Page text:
Regents will discuss restructuring UC Berkeley’s on-campus housing debt

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The UC Board of Regents will discuss the possibility of stabilizing and preventing an increase in student housing costs at UC Berkeley during the March 28 regents meeting.

According to a meeting action item — which proposes restructuring the campus’s housing debt — campus housing amounts to 43 percent of a student’s total cost of attendance. The proposal states that room and board at UC Berkeley is on average higher than the university’s systemwide average. This academic year, the UC system had an average housing cost of $13,200, while the Berkeley campus had an average of $14,06o.

The cost of on-campus housing at UC Berkeley has also previously been ranked among the costliest in the nation by  U.S. News & World Report, which released a list of the 10 colleges with the most expensive housing in September 2011. UC Berkeley was ranked second on the list, with a room and board of $15,272 for the 2011-12 academic year.

According to UC spokesperson Dianne Klein, the restructuring would include refinancing the bonds that UC Berkeley received from the regents to build on-campus housing. Klein said restructuring would result in the campus paying less interest on those bonds, which currently allow the campus 10 years to pay them off.

Since the operating budget of student housing is funded by rent charged to students, a lower interest rate on the bonds would potentially allow those students to be charged less because less of that money would need to go toward paying bond interest, according to Klein. This will also allow the current housing fees to remain the same or be lowered.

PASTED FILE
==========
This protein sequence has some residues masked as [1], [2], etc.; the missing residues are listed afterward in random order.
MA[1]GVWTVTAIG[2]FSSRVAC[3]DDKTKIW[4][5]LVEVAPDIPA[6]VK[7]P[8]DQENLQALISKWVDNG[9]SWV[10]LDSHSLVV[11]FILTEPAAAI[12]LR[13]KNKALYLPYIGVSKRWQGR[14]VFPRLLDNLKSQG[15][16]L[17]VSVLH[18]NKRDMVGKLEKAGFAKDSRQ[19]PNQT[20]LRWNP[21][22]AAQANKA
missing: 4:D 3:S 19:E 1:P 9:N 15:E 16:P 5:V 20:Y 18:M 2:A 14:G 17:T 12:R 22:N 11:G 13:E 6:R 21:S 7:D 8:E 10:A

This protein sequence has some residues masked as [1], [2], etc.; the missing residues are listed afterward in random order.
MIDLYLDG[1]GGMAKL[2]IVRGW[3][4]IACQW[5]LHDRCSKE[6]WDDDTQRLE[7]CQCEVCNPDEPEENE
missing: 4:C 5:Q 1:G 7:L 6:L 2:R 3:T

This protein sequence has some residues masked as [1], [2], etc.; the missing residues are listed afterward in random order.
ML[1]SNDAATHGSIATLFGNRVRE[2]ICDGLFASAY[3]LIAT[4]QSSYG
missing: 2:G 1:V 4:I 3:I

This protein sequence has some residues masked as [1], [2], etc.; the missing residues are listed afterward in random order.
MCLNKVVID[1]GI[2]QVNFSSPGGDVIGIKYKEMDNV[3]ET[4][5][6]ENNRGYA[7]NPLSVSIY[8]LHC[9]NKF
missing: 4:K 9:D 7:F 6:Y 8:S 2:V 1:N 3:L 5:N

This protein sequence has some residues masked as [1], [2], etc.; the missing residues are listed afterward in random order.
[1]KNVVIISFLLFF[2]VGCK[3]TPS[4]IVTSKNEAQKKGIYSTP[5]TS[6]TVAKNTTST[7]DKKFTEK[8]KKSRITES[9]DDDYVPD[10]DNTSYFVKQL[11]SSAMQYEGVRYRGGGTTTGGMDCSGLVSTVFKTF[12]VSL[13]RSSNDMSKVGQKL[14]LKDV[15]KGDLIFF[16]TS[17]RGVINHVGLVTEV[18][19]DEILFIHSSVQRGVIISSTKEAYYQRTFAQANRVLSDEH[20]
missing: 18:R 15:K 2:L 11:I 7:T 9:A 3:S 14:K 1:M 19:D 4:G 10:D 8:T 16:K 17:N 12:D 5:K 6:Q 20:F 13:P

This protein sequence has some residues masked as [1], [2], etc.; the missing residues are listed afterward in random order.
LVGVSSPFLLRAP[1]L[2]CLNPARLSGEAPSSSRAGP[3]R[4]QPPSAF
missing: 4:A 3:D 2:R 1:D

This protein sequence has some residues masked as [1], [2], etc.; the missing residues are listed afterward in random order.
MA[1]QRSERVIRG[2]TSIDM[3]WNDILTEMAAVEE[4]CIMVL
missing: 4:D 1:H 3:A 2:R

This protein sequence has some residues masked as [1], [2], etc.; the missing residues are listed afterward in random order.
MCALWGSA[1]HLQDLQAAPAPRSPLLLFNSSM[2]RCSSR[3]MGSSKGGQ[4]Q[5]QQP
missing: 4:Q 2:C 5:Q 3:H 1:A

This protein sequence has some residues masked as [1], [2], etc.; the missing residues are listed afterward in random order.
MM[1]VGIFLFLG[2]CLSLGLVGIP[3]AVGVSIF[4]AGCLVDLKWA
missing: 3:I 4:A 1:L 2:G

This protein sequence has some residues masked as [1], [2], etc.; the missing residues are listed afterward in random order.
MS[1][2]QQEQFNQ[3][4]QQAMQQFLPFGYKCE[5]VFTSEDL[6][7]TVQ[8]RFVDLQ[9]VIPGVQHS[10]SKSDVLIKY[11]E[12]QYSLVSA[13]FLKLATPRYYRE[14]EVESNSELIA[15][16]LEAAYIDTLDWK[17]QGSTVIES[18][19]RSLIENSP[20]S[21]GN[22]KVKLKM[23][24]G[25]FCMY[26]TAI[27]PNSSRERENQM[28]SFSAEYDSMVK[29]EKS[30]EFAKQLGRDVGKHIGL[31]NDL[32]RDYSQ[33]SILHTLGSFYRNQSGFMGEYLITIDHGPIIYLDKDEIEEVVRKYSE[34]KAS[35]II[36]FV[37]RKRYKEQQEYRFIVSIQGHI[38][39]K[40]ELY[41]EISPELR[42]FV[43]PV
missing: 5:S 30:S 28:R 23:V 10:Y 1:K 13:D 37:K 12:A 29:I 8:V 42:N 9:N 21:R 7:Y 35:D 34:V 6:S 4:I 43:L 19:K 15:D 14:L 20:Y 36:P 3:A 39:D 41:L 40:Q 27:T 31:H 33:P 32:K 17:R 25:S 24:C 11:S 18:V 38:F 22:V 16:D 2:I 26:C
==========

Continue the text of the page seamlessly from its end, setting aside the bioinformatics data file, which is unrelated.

Restructuring of UC Berkeley’s current housing debt may also include pushing the estimated $38 million in debt service obligations due to be paid by the campus over the next 10 years into future years when the report says “the Campus has additional cash flow flexibility.”

UC spokesperson Brooke Converse said the restructuring plan would take advantage of low interest rates for bonds and would potentially enable students to pay less for on-campus housing.

“Interest rates are historically low, so restructuring the debt will allow the campus to pay less interest and therefore charge students less for housing costs,” Converse said. “What that means is that the campus potentially will be able to lower the amount of money that a student is spending on housing costs.”

The proposed restructuring of the campus’s current housing debt would enable students’ housing and dining fees to remain flat in the 2012-13 school year and would limit their growth in the following years, with the goal of reducing what students pay for housing as a percentage of the total cost of attendance to between 41 to 42 percent within the next three years. According to the action item, without the proposed restructuring, students’ housing and dining fees would have to increase by 5 percent every year starting with the 2012-13 school year to keep up with increasing costs.

Marty Takimoto, director of marketing communications for Residential and Student Services Programs at UC Berkeley, said controlling the cost of housing is an important issue that this plan might help to address. Takimoto said Residential and Student Services Programs has attempted to keep rates low by not raising rates last year and raising rates this year by less than 2 percent.

“We don’t want to price ourselves out of being a place where students can go to college,” Takimoto said. “We are thrilled that through some refinancing measures, like the one regents are considering, we will be able to keep room and board rates lower.”


Jamie Applegate covers higher education.